A new study from Pew Internet Project reveals that a number of people are planning to reduce the amount of time they spend on Facebook this year. In fact, more than 60 percent of respondents say they have already taken a voluntary break for at least several weeks since first signing up for the service.
Data from the study shows that nearly 30 percent of people plan to take a break from Facebook at some point this year. The reasons are aplenty, with more than 20 percent saying they are simply too busy with real-life activities. 10 percent said they have lost interest in Facebook, the same percentage of those polled said there was an absence of compelling content, nine percent were fed up with excessive gossip and drama while eight percent said the site consumed too much time.
As PC Mag theorizes, Facebook is slowly becoming the worn-out toy that gets tossed aside to make room for new things. Nearly 35 percent of respondents said they spend less time on the site now than they did a year ago. 28 percent said Facebook is simply less important than it was last year.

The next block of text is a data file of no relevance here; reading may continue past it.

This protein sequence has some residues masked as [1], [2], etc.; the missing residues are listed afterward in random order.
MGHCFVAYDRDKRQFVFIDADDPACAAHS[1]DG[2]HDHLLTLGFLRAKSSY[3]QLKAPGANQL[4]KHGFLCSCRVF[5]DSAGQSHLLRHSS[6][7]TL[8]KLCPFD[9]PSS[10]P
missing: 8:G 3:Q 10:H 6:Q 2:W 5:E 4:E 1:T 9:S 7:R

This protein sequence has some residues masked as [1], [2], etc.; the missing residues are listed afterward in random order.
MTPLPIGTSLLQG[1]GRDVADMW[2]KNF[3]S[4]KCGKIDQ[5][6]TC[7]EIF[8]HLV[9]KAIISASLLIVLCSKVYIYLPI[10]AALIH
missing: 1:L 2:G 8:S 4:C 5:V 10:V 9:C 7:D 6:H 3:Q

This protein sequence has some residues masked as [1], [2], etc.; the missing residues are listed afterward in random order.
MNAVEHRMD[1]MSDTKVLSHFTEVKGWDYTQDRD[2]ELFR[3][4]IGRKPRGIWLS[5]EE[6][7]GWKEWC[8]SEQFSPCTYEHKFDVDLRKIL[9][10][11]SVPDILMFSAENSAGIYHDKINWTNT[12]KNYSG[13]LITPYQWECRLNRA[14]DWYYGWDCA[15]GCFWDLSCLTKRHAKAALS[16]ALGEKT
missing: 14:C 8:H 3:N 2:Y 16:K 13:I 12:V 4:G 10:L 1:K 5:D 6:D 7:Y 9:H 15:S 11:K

Pew Internet Project director Lee Rainie said the data shows that people are trying to make new calibrations in their life to accommodate new social tools. The director says a lot of people are now questioning how important updates from friends really are – weighing the pros and cons of social network usage in an effort to determine if the time invested is worth what they get out of it.
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